All the rats in the various groups received their respective dietsnd waterd libitum for 21 days. On the 22nd day of the experiment, CCl4 (0.5ml/kg body weight in 0.5 olive oil) wasdministered intraperitoneally to rats in groups 2, 3, 4, 5nd 6. Thenimals werellowed to fast for 24 hoursfter which they werenaesthetized in chloroform saturated chamber [11].

Blood samples were obtained by cardiac puncture from each rat by means of 5ml hypodermic syringend needle. The blood samples were introduced into clean, dry bottles withoutnticoagulants for serum separation. The bottlesnd its contents were centrifugedt 5000g for 10 minutes.

Serum was collected into clean, dry sample container. The serum levels of L-aspartateminotransferase (AST), L-alanine transferase (ALT)ndlkaline phosphatase (ALP) were measured spectrophotometricallys described by Verly [12]. The liver was excised, washed in ice-cold saline,nd homogenizedt 0.1 M Tris-HC1 buffer (pH 7.4; 40C) in homogenizert 600 rpm for 4 minutes using mortarnd pestle [13]. The liver homogenate was employed inssaying thectivities of the lipid peroxidess described by Hunter et.l. [14] and modified by Gutteridgend Wilkins [15].

The mean values of the various groups were compared usingnalysis of variance (ANOVA)nd the level of significance was sett p ≤ 0.05.

Results and Discusion

The effects of pretreatment with Tiger nutnd vitamin E, 21 days prior to CCl4dministration on liver enzymesnd lipid peroxides in rats is shown in Table 1, figures 1 and 2.

pharmacology-toxicological-studies-Varied-Vitamin-Enzymes

Table 1: Effects of Varied Levels of Cyperus esculentus and Vitamin E on Liver Enzymes of Rats Administered CCl4

pharmacology-toxicological-studies-enzymes-administered-liver

Figure 1: Effects of varied levels of Cyperus esculentus and Vitamin E on liver enzymes of rats administered CC14 (mean ± STD; n=5 in each group).

pharmacology-toxicological-studies-pretreated-Vitamin-administration

Figure 2: Activities of lipid peroxides in rats pretreated with Cyperus esculentus seed and Vitamin E prior to CCl4 administration.

Rats in Group 2 that received single dose of CCl4 showed marked elevation of the liver enzymes when compared with those of the group 1 (control) rats. However, the pretreated groups 3, 4, 5nd 6 rats showed significant decline in the levels ofST,LTndLP when compared with group 2 rats that received CCl4lone.

Increased levels of lipid peroxides were recorded in the liver tissue of group 2 ratss shown in figure 2. Thectivities of the peroxides decreased with increase in themount of the Cyperus esculentus in the feed formula. This is confirmed in the values obtained in rats in groups 3, 4,nd 5. Similarly, rats in group 6 recorded malondialdehyde values close to those of group 5nd 1 (control) rats.

Administration of CCl4 in this study resulted in significant hepatic damages indicated by the elevation in the levels of liver marker enzymes (AST,LT,LP). This indicated that CCl4 intoxication compromised the integrity of the hepatic cell membranes [16].The elevated level of the enzymes obtained in this study validates those of Nishigaki, et.l. [17], Raja, et.l. [18] nd Shafaq et.l. [19] who reported elevated levels in the serum content of hepatic enzymes in ratsdministered with CC14.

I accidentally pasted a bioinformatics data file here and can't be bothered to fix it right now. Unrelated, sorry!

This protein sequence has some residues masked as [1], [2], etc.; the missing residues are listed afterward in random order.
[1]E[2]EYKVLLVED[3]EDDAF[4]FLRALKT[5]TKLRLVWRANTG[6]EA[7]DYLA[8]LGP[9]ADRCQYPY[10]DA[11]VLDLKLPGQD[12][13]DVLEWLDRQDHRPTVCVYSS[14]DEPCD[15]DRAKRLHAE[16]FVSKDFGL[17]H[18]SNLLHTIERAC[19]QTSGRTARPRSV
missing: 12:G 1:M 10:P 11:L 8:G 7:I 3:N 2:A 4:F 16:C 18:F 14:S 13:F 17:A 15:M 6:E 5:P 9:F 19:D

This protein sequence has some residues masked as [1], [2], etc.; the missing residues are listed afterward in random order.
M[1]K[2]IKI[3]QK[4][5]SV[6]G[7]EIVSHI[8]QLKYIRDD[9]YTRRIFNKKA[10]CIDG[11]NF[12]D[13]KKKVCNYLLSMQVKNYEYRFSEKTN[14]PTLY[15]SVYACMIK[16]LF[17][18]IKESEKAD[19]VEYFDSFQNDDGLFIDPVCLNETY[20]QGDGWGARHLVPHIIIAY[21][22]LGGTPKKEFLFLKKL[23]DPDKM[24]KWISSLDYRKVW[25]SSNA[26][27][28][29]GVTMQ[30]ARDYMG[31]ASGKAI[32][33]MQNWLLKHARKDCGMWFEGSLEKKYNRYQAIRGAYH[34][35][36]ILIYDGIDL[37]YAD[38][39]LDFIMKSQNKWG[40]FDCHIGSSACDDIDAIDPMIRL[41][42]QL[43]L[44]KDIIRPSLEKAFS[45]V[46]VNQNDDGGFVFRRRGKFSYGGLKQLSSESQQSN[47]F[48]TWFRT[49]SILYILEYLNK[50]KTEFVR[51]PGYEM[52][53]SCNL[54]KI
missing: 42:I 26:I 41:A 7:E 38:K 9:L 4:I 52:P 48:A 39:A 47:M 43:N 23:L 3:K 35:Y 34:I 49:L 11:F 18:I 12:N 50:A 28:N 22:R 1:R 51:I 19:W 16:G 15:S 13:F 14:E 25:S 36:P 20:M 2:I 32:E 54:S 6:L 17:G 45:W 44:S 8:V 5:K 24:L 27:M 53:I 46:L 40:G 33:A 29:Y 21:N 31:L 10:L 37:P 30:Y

The evaluation of the preventivection in liver damage induced by CCl4 has been widely used for hepatoprotective drug screening. CCl4 is widely used experimental hepatotoxicant which requires metabolicctivation by the liver cytochrome P-450 enzymes to form highly reactive toxic metabolites suchs trichloromethyl radical (CCl3.)nd peroxy trichloromethyl radical (CCl3OO.). Both trichloromethylnd its peroxy radical (CCl3-OO·)re capable of covalently binding to proteins or lipids of cell membranesnd organelles,bstracting hydrogentoms from polyunsaturated fattycid (PUFA), initiating lipid peroxidation thus causing damage to cell membrane, disturbing Ca2+ homeostasis, changing enzymectivities,nd finally inducing hepatic injury or necrosis [20,21].

Since thebove mechanism is suggestive of the process of oxidative stress, it is true, therefore, thatny natural product withntioxidant property will prevent or reverse lipid peroxidation; including cell membrane damage. Previous study by Temple etl. [4] that tiger nuts have relatively high totalntioxidant capacity, because they contain considerablemounts of water-soluble flavonoid glycosidesnd the fact that tiger nut milk is useds liver tonic in China prompted this study.

The results of this study show that pretreatment of rats 21 days preceding CC14dministration caused marked decline in the levels of hepatospecific serum enzymes. This suggests that Tiger nuts (Cyperus esculentus) may be protectivegainst CC14-induced liver damage in rats. This was established by comparativenalysis of the results obtained in rats pretreated with Cyperus esculentusnd vitamin E.

Malodialdehyde (MDA) is product of lipid peroxidation [22].n increase in the liver MDA levels is signal of elevated level of lipid peroxidation [23]. Extensive lipid peroxidation leads to disorganization of membrane by peroxidation of unsaturated fattycids whichlsolters the ratio of poly-unsaturated to other fattycids. This would lead to decrease in the membrane fluiditynd the death of cells.

Conclusion

The results of the present study indicate that Tiger nuts (Cyperus esculentus ) exhibited potential hepatoprotectivectivitygainst carbon tetrachloride induced hepatotoxicitynd validate the traditional use of this nuts liver tonic. The significant decrease in the levels of lipid peroxides recorded in rats pretreated with Cyperus esculentus suggests that the nuts may possess the naturalntioxidants necessary for protectiongainst free radical damage induced by CC14 in rat liver. The Tiger nut, though under-utilized, is therefore still good food snack forll. Further studiesre required to isolatend characterize thective principles, whichre responsible for the hepatoprotective efficacy of this valuable medicinal seed.

References